A police force unfairly dismissed a detective after she voiced suspicions about another officer, an employment tribunal ruled yesterday.
Vivienne Yarham, 44, told the tribunal in Bury St Edmunds, Suffolk, in July that she was moved from a specialist job with Suffolk police and ignored by other officers after complaining about a fellow detective she suspected of falsifying evidence. Mrs Yarham, a constable based at Ipswich, said the treatment she received left her with no option other than to leave after 25 years' service.
In its ruling the tribunal said Mrs Yarham, who left Suffolk Police in 2004, was "constructively and unfairly dismissed". "We are frankly appalled at some of what we have seen," said the ruling. "Her complaint was not only handled badly. It was handled in contravention of the force's own policy and should have been dealt with much better."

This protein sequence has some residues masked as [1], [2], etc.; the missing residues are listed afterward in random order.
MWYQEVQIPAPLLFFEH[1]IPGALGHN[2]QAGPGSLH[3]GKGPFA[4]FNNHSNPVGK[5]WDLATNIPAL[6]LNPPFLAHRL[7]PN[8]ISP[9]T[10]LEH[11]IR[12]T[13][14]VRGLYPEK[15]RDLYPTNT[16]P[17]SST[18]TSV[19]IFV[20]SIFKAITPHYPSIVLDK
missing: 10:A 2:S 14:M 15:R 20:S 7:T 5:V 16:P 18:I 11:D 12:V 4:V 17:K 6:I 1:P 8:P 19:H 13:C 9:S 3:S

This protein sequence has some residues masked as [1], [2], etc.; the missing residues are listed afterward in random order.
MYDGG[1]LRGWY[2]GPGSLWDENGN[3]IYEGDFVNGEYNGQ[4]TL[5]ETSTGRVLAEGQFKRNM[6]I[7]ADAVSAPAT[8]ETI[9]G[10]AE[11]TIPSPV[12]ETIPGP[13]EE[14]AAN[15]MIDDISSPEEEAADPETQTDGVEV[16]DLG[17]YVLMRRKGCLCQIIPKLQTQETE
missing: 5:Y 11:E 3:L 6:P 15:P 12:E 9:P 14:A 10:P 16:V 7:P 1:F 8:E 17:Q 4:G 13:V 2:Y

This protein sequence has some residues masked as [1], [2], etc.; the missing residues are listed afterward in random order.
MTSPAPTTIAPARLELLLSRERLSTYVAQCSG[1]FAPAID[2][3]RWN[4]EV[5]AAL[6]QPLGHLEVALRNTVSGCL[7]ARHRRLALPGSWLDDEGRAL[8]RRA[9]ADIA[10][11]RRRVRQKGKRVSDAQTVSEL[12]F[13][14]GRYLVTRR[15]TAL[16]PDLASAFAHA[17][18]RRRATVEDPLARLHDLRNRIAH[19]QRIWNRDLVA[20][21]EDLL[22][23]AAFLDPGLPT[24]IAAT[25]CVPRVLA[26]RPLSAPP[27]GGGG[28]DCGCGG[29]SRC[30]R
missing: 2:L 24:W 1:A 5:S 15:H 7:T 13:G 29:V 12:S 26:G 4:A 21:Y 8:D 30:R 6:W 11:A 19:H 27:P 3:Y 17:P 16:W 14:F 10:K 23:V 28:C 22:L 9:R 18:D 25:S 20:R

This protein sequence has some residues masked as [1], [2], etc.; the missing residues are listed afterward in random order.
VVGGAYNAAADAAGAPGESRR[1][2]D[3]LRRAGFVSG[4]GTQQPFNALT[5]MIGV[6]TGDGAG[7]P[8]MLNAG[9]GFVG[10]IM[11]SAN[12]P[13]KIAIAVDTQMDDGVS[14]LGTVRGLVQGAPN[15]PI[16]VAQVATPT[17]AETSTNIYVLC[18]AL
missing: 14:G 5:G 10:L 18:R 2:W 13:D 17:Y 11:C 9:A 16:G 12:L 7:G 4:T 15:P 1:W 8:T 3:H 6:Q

Mrs Yarham told the tribunal how problems developed after she voiced concerns about Detective Constable Steve Rowland, whom she suspected of falsifying evidence to pay sources for information.
Her supervisor, Detective Sergeant Stan Nicholls, had questioned her mental stability and suggested that she may have been suffering from paranoia, the tribunal heard. But in its ruling the tribunal described Mrs Yarham as a "witness of extraordinary quality". And it described Det Sgt Nicholls, who has now retired from the force, as "unreliable, disingenuous, ill-informed" and apparently lacking "objective judgement".
"Det Sgt Nicholls set himself against Mrs Yarham from the outset," added the ruling. "He let it be no secret at all that Det Con Rowland was the best officer he had ever managed and he supported him unquestionably. ... It does not seem to us that the respondent, through its officers, at any stage sent a clear signal to the claimant she was being treated seriously.
The panel will decide what compensation Mrs Yarham should receive.
Suffolk police had denied unfair dismissal. (PA)Reuse content